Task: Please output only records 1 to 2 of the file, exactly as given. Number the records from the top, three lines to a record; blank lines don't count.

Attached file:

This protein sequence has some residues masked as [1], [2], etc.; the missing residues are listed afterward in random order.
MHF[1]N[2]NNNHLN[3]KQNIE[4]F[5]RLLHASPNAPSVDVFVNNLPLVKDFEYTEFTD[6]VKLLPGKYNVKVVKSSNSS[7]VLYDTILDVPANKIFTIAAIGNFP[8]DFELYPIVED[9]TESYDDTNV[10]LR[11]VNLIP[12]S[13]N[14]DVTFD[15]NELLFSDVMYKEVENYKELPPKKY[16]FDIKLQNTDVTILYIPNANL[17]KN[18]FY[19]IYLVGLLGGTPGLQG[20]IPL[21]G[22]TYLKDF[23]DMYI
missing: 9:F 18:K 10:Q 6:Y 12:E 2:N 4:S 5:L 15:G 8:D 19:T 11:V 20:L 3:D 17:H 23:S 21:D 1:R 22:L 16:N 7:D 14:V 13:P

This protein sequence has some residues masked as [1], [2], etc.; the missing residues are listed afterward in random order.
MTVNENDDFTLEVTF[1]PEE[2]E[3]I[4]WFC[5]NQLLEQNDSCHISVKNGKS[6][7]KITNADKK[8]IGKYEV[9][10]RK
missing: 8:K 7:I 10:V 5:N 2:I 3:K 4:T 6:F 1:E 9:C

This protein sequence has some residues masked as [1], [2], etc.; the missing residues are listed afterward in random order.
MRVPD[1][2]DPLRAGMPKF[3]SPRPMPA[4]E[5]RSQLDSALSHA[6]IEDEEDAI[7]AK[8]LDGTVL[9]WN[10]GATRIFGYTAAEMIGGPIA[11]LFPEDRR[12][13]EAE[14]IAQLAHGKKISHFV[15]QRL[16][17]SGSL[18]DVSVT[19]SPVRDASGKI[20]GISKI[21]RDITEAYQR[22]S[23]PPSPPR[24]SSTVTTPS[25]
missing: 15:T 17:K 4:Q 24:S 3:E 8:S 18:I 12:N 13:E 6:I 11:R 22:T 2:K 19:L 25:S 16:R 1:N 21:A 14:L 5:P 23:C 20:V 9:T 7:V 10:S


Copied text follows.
This protein sequence has some residues masked as [1], [2], etc.; the missing residues are listed afterward in random order.
MHF[1]N[2]NNNHLN[3]KQNIE[4]F[5]RLLHASPNAPSVDVFVNNLPLVKDFEYTEFTD[6]VKLLPGKYNVKVVKSSNSS[7]VLYDTILDVPANKIFTIAAIGNFP[8]DFELYPIVED[9]TESYDDTNV[10]LR[11]VNLIP[12]S[13]N[14]DVTFD[15]NELLFSDVMYKEVENYKELPPKKY[16]FDIKLQNTDVTILYIPNANL[17]KN[18]FY[19]IYLVGLLGGTPGLQG[20]IPL[21]G[22]TYLKDF[23]DMYI
missing: 9:F 18:K 10:Q 6:Y 12:E 2:N 4:S 5:L 15:G 8:D 19:T 11:V 20:L 3:D 17:H 23:S 21:D 1:R 22:L 16:N 7:D 14:V 13:P

This protein sequence has some residues masked as [1], [2], etc.; the missing residues are listed afterward in random order.
MTVNENDDFTLEVTF[1]PEE[2]E[3]I[4]WFC[5]NQLLEQNDSCHISVKNGKS[6][7]KITNADKK[8]IGKYEV[9][10]RK
missing: 8:K 7:I 10:V 5:N 2:I 3:K 4:T 6:F 1:E 9:C